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Only problem is I dont have the know-how nor the tools. I hate paying people for things I know I could probably do. As far as the know-how, I love the write-ups here so thats not a problem.

Today I just bought a metric set of Allen keys from 1-10mm. A buddy of mine helped me take off my slipon few weeks ago and today I managed to put it back on myself. I put the tail together, rear set and the pipe on. Yea, not a huge accomplishment for the hands-on guys but I was happy I could do it myself.

Was wondering what other basic tools I would need for future jobs. Would a basic beginner set from Sears do the trick? Or, if you have a set that you use and it serves you well for work you do on your bike, please let me know which kit you have. Thanks in advance
 
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Dude i have built several engines and cars with a crappy stanley set of sockets.. i dont own anything else.. I do however didnt cheap out on the torque wrench i own(snap on).. Just treat ur tools right and they will last for a while...
 

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If you're in need of a cheap run of the mill tool set, many sets can be had through Harbor Freight tools. Also, that's where I get a lot of my specialty items like piston spring compressors, lock ring pliers, bearing press, calipers, micrometers, dial indicators, steel stamps, cable lube tools, etc. Their hand tools have a lifetime warranty so if you break it, not only aren't you at much of a loss, they replace it. I have Craftsman tools of my own but wouldn't hesitate to buy a tool kit from them. They have ranging quality so be sure to commit to what you need-you get what you pay for.

Well I guess someone beat me to to it. A good torque wrench won't be cheap but they're worth their weight in gold. Make sure you research the proper way to take care of a torque wrench or you will just have improper torque per setting. (spring fatigue)
 

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You can pick up a set of Craftsmen sockets and a ratchet from Sears for around $20 on sale. They're good tools and have lifetime warranty. Get a copy of the service manual. You can either buy one or download a pdf version. Just start with basic maintenance like oil changes, changing brake pads, and go from ther as you gain more experience.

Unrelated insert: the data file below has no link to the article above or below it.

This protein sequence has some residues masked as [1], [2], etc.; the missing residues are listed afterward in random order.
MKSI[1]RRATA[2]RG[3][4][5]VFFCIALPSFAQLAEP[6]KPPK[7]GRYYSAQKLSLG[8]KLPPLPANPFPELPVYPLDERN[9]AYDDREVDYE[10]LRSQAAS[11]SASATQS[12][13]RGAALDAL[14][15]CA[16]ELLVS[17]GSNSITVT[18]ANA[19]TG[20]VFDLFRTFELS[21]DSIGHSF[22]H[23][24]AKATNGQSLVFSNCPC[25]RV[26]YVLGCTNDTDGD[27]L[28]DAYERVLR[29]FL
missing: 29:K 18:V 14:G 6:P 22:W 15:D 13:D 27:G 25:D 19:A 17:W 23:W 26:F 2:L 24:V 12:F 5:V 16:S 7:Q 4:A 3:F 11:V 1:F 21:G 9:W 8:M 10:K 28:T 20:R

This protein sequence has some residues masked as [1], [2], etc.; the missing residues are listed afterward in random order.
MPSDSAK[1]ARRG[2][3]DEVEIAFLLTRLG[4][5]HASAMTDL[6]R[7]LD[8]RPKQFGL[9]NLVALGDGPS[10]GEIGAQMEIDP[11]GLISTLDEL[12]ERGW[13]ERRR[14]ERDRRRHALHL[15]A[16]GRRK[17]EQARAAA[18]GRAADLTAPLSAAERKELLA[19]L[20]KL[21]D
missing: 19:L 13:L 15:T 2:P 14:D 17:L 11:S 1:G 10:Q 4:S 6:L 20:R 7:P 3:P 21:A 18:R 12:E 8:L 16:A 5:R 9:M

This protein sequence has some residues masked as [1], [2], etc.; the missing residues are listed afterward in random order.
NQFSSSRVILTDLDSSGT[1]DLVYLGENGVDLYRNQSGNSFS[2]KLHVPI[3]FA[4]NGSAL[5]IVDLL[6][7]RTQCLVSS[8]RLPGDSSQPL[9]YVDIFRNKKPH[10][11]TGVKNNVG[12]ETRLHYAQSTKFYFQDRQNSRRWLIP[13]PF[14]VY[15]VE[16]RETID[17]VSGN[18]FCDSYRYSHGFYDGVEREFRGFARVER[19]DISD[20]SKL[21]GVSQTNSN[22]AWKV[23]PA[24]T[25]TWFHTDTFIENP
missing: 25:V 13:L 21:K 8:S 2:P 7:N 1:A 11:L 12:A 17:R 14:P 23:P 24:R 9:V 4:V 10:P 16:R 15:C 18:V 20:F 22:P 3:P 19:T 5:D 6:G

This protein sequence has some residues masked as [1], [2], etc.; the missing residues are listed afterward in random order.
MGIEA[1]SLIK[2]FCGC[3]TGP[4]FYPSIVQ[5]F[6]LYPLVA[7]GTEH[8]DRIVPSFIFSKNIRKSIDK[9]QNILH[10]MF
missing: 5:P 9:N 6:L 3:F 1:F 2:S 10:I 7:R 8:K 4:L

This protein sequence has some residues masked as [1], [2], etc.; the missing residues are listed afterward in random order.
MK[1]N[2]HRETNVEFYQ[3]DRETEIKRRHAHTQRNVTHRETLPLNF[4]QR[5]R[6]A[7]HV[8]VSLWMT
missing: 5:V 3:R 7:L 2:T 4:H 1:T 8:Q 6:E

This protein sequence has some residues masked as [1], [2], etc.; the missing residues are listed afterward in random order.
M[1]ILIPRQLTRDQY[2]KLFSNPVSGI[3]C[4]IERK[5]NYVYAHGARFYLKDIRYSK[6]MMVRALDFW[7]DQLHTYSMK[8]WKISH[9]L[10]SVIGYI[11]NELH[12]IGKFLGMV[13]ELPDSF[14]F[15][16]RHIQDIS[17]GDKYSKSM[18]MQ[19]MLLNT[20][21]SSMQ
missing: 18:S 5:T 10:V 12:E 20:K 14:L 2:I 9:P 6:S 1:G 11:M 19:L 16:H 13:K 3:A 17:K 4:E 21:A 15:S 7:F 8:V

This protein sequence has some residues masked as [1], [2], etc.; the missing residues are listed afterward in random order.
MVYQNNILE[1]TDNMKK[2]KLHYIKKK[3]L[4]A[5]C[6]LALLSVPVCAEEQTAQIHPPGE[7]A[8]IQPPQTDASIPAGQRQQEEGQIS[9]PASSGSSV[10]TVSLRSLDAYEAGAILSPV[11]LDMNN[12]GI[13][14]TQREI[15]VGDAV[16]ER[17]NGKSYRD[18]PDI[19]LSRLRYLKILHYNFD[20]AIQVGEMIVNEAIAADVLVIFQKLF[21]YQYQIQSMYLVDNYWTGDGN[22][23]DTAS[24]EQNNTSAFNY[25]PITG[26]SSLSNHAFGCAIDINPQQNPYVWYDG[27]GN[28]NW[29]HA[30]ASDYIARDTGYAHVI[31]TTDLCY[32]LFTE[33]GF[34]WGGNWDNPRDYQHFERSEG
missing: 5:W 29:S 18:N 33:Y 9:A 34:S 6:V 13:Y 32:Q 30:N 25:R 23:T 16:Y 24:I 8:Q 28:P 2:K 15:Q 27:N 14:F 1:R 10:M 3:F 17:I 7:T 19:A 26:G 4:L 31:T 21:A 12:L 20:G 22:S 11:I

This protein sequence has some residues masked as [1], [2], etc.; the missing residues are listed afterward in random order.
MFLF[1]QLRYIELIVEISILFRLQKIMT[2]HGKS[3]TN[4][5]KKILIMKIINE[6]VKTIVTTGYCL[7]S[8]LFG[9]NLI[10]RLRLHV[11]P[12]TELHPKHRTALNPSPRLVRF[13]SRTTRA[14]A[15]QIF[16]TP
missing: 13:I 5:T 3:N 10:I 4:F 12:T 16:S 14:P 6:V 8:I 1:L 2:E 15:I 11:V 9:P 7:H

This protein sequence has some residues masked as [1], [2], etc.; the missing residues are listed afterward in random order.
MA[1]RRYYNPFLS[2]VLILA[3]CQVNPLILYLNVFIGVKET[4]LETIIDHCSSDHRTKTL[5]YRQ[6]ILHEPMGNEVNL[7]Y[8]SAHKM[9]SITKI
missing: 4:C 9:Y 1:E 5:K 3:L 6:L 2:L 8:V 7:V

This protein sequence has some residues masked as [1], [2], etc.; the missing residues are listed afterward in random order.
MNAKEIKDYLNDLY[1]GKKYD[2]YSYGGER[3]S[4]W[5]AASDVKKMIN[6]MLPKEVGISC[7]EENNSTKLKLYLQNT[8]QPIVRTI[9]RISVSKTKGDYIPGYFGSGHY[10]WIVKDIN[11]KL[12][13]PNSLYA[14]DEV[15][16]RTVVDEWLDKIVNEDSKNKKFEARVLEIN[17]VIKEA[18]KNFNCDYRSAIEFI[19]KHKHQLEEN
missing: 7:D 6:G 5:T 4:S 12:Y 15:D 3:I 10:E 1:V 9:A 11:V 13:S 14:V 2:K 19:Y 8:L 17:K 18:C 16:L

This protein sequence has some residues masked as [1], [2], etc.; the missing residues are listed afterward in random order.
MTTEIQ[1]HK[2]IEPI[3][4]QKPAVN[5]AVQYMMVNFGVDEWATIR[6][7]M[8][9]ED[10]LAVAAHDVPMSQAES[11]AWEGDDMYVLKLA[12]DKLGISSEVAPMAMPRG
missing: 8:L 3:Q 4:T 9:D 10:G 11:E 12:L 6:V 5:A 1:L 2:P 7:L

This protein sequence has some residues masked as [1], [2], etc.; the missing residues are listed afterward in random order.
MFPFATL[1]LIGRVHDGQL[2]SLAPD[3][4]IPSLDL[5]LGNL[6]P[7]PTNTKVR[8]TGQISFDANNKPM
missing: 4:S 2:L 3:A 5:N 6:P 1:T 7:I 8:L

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to caviot that, i broke 2 harbor freight torque wrenches taking the rear wheel off my buddys 09 r6. i also have a snap on. expensive though
Well there's your problem right there. You don't use torque wrenches to loosen bolt, especially if the bolts are stubborn. Buy a simple wrench and a cheater bar if you need it.
 

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depends on how much deeper you plan on going. For surface stuff like fairings, changing oil, replacing brake pads etc. a cheap set of sockets, some cheap screw drivers and a couple crescent wrenches will take you a long way. If you plan on getting more into the internals of the bike there are a few more specialty tools you will need.
 
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cheap breaker bar is a cast pipe from home depot!!! about 4 feet long, just make sure your socket wrench fits in the end... that **** will break any bolt you need!!!!
 

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i have a mixture of craftsman,stanley, and husky sockets. craftsman half inch and 3/8 ratchets.

a mix of stanley screwdrivers
metric allen keys
craftsman torque wrench

there the basics, i can basically get anything done with that. if you have cash, get a decent air compressor.

then you have options, like impact guns, air drills, paint sprayers, and all that good stuff.

i worked on cars along time before motorcycles so my tool collection was pretty much all there, besides a few specialty tools and sockets. :thumbup: